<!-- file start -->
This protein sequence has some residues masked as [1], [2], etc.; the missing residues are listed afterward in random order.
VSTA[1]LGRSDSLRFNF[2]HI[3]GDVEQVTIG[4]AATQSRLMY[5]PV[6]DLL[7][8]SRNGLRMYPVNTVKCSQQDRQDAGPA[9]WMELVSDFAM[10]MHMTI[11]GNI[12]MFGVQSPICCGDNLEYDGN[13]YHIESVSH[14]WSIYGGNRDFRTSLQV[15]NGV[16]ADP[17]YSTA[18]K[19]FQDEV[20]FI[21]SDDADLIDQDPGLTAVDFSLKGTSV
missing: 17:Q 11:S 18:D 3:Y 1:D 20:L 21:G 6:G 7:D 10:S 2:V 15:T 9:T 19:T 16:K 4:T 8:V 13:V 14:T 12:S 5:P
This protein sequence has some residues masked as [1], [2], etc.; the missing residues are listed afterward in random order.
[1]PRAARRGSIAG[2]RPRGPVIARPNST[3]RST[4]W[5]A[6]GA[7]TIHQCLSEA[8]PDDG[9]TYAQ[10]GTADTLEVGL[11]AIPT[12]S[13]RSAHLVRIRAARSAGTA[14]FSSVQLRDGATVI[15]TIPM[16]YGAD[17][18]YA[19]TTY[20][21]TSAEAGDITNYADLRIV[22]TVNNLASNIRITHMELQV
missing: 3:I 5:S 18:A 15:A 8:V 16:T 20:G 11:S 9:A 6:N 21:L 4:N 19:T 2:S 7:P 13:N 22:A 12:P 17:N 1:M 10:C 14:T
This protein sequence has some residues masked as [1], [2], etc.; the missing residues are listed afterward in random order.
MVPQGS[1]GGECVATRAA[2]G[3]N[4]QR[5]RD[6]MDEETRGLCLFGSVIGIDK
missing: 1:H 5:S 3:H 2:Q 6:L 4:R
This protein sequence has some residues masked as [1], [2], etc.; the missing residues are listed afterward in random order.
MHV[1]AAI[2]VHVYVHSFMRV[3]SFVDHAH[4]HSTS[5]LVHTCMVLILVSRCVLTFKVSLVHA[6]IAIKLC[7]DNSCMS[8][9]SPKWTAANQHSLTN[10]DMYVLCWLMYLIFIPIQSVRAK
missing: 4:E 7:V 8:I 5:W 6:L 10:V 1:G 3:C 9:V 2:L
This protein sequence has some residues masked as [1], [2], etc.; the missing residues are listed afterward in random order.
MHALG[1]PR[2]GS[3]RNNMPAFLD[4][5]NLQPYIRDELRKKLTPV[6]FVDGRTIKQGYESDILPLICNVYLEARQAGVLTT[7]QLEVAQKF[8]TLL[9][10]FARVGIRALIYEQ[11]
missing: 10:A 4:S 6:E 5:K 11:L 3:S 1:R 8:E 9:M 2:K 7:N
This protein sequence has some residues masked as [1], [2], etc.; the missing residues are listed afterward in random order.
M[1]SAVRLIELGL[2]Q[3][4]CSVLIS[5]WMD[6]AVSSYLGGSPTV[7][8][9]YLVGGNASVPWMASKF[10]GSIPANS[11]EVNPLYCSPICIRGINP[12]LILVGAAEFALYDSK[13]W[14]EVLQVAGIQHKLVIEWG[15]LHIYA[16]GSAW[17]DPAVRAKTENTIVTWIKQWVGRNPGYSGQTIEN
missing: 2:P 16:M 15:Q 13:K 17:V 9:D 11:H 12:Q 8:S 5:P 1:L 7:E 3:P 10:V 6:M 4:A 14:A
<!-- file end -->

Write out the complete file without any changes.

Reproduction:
This protein sequence has some residues masked as [1], [2], etc.; the missing residues are listed afterward in random order.
VSTA[1]LGRSDSLRFNF[2]HI[3]GDVEQVTIG[4]AATQSRLMY[5]PV[6]DLL[7][8]SRNGLRMYPVNTVKCSQQDRQDAGPA[9]WMELVSDFAM[10]MHMTI[11]GNI[12]MFGVQSPICCGDNLEYDGN[13]YHIESVSH[14]WSIYGGNRDFRTSLQV[15]NGV[16]ADP[17]YSTA[18]K[19]FQDEV[20]FI[21]SDDADLIDQDPGLTAVDFSLKGTSV
missing: 17:Q 11:S 18:D 3:Y 1:D 20:L 21:G 6:G 7:D 10:S 2:V 15:T 9:T 19:T 16:K 4:T 8:V 13:V 14:T 12:S 5:P
This protein sequence has some residues masked as [1], [2], etc.; the missing residues are listed afterward in random order.
[1]PRAARRGSIAG[2]RPRGPVIARPNST[3]RST[4]W[5]A[6]GA[7]TIHQCLSEA[8]PDDG[9]TYAQ[10]GTADTLEVGL[11]AIPT[12]S[13]RSAHLVRIRAARSAGTA[14]FSSVQLRDGATVI[15]TIPM[16]YGAD[17][18]YA[19]TTY[20][21]TSAEAGDITNYADLRIV[22]TVNNLASNIRITHMELQV
missing: 3:I 5:S 18:A 15:A 8:V 16:T 20:G 11:S 9:A 6:N 21:L 4:N 19:T 2:S 7:P 13:N 22:A 12:P 17:N 1:M 10:C 14:T
This protein sequence has some residues masked as [1], [2], etc.; the missing residues are listed afterward in random order.
MVPQGS[1]GGECVATRAA[2]G[3]N[4]QR[5]RD[6]MDEETRGLCLFGSVIGIDK
missing: 1:H 5:S 3:H 2:Q 6:L 4:R
This protein sequence has some residues masked as [1], [2], etc.; the missing residues are listed afterward in random order.
MHV[1]AAI[2]VHVYVHSFMRV[3]SFVDHAH[4]HSTS[5]LVHTCMVLILVSRCVLTFKVSLVHA[6]IAIKLC[7]DNSCMS[8][9]SPKWTAANQHSLTN[10]DMYVLCWLMYLIFIPIQSVRAK
missing: 4:E 7:V 8:I 5:W 6:L 10:V 1:G 3:C 9:V 2:L
This protein sequence has some residues masked as [1], [2], etc.; the missing residues are listed afterward in random order.
MHALG[1]PR[2]GS[3]RNNMPAFLD[4][5]NLQPYIRDELRKKLTPV[6]FVDGRTIKQGYESDILPLICNVYLEARQAGVLTT[7]QLEVAQKF[8]TLL[9][10]FARVGIRALIYEQ[11]
missing: 10:A 4:S 6:E 5:K 11:L 3:S 1:R 8:E 9:M 2:K 7:N
This protein sequence has some residues masked as [1], [2], etc.; the missing residues are listed afterward in random order.
M[1]SAVRLIELGL[2]Q[3][4]CSVLIS[5]WMD[6]AVSSYLGGSPTV[7][8][9]YLVGGNASVPWMASKF[10]GSIPANS[11]EVNPLYCSPICIRGINP[12]LILVGAAEFALYDSK[13]W[14]EVLQVAGIQHKLVIEWG[15]LHIYA[16]GSAW[17]DPAVRAKTENTIVTWIKQWVGRNPGYSGQTIEN
missing: 2:P 16:M 15:Q 13:K 17:V 9:D 11:H 12:Q 8:S 5:P 1:L 7:E 3:P 10:V 6:M 4:A 14:A